This includes filling out the requisite paperwork, bringing witnesses to the rabbinate to attest that the bride and groom are each Jewish and single and meeting with a marriage counselor between one and three times to learn about the laws of Jewish family purity.
This status quo has posed difficulties for many groups, including Americans who immigrate to Israel. In particular, it has caused a host of problems for immigrants from the former Soviet Union. While some Russian immigrants may not have Jewish ancestry, many others are of Jewish descent but were forced to practice their religion in secret—or not at all—due to persecution by Soviet authorities.
Many of these individuals—fearing for their safety—suppressed any signs or evidence of their Jewish heritage, and now are required to prove their Jewishness to clerks in the Israeli Chief Rabbinate’s office when they wish to marry. This proof can take the form of original ketubot, Jewish marriage documents; rabbinic testimony of their Jewish practice; photos of Hebrew lettering on the headstones of ancestors’ graves and other memorabilia that can be difficult for Russian immigrants to acquire.
“In Russia, we were persecuted for being Jewish, though we did everything to prevent that accusation and protect ourselves,” said one Russian immigrant. “When we came to Israel and were finally able to express and celebrate our Jewishness, we were told that we weren’t Jewish enough, no matter how hard we tried to prove it.”
There are hundreds of thousands of Russian Jews in Israel. Many of them are in limbo, considered Jewish enough to make aliyah to Israel under the Law of Return—which grants citizenship to any immigrating Jew, but not Jewish enough to marry in their new country.
Rabbi Levi Weiman-Kelman, rabbi of Kehilat Kol HaNeshama—a community affiliated with the World Union for Progressive Judaism, which oversees Israel’s Reform movement—is convinced that the status of these Russian immigrants will lead to a massive change in marriage laws in the near future.
“You can’t have an outright denial of such a basic right to not hundreds or thousands, but tens of thousands of citizens of the state,” he said.
The current situation is exacerbated by the multiple definitions of Jewishness at play and the lack of a consensus on what it means to be Jewish. In 1948, Israel was founded as a Jewish state. Nowhere, however, does Israel’s declaration of independence specify to what extent the state and its laws would be Jewish or uphold Jewish tradition, much less whose brand of Judaism it would support and embody.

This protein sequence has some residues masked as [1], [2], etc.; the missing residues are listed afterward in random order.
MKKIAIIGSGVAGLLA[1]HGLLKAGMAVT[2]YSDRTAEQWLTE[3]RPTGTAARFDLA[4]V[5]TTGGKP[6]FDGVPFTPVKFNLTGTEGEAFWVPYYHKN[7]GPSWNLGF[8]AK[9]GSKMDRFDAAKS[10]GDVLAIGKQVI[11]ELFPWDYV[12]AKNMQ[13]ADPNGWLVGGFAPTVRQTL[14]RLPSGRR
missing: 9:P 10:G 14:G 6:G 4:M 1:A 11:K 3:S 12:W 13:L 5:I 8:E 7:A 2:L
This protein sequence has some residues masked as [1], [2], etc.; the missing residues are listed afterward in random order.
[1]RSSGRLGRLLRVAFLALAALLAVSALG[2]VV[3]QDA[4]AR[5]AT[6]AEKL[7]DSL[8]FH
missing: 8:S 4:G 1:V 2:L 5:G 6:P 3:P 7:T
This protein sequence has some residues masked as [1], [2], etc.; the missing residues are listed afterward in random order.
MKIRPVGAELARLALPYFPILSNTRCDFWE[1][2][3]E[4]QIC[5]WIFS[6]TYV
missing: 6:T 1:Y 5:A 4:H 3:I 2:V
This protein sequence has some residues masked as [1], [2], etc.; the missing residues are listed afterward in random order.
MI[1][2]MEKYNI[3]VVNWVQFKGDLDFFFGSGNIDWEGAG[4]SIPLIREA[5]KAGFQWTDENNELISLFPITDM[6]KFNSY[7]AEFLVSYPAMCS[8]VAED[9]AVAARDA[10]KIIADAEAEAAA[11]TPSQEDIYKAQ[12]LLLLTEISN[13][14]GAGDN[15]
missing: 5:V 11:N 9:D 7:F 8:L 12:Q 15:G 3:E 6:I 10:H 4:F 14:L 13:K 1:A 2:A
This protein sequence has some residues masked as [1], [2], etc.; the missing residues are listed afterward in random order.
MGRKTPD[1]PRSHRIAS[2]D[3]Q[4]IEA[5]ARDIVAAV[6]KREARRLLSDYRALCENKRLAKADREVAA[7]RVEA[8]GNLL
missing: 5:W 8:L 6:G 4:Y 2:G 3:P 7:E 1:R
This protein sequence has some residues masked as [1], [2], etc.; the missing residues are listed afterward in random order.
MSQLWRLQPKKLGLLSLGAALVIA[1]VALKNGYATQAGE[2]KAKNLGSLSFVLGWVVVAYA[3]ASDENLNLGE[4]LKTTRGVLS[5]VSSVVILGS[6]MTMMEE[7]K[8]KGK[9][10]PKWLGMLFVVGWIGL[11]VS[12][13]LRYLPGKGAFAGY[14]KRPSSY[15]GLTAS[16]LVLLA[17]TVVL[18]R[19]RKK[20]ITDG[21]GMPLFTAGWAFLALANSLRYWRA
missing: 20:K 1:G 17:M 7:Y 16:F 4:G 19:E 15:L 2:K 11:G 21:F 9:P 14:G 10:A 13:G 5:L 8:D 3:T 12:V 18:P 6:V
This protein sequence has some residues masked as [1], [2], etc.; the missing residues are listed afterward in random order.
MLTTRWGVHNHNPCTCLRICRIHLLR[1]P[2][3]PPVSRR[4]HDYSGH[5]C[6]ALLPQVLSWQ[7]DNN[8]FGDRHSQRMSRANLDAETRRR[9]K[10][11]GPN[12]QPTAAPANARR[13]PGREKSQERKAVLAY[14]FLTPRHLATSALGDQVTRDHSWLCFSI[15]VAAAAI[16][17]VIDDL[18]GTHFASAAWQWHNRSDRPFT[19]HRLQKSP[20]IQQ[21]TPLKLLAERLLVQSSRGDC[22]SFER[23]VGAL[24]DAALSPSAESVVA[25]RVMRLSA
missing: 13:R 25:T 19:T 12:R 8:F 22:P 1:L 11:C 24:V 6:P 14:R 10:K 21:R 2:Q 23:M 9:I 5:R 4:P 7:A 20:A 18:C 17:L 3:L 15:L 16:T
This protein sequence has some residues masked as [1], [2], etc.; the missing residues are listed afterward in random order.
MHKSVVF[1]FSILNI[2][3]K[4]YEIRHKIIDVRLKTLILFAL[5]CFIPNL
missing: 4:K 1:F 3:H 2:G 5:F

While the Law of Return allows any individual with a Jewish grandparent to immigrate to Israel, the Israeli Chief Rabbinate only recognizes as Jewish those with a Jewish mother and often immigrants must bring proof. Although the Conservative movement also upholds matrilineal descent as the standard for Jewishness, Israel’s rabbinate does not accept individuals who convert through the Conservative movement, which further complicates the situation for Jews–by–choice and their families.
The guidelines for Jewish heritage as outlined by the American Reform movement—which accept a practicing Jew with matrilineal or patrilineal descent—do not meet the Israeli rabbinate’s standard, nor do the definitions of “You’re Jewish if you feel Jewish” or “You’re Jewish if you act Jewish.“
Many Israeli interfaith couples, same–sex couples and others who are unable or unwilling to marry through the Chief Rabbinate go out of the country to marry: weddings performed overseas have been recognized by Israel since 1962. Same-sex unions performed abroad have been recognized since 2006, a reluctant move by the state that came about as a result of a ruling by the Supreme Court of Israel.
The Israeli Ministry of Interior registers marriages performed abroad for administrative purposes but the country’s religious authorities do not consider them to be legitimate unions, making it difficult for the children of these marriages to marry back into the mainstream Jewish population without converting or producing arduous amounts of evidence.
These problems are not limited to Israel. Many Lebanese couples who cannot marry under their country’s religious laws end up taking the same path as Israelis—the path to Cyprus—where a token ceremony is performed, videotaped and brought back to their home country for legal recognition.
Thus an interfaith Lebanese couple and an Israeli couple could be waiting in line next to one another at the office in Cyprus. Though the situation is unique, it is less than ideal for the participants involved.
“Going to Cyprus is not always the ‘quick fix’ that it may seem,” said Aviad Orbach, an openly gay student at the University of Haifa, in Israel. “There’s an economic cost involved in flying friends and family overseas and many Israelis don’t want to circumvent the government with an overseas marriage. They demand the right to marry whom they want and how they want in their home country.”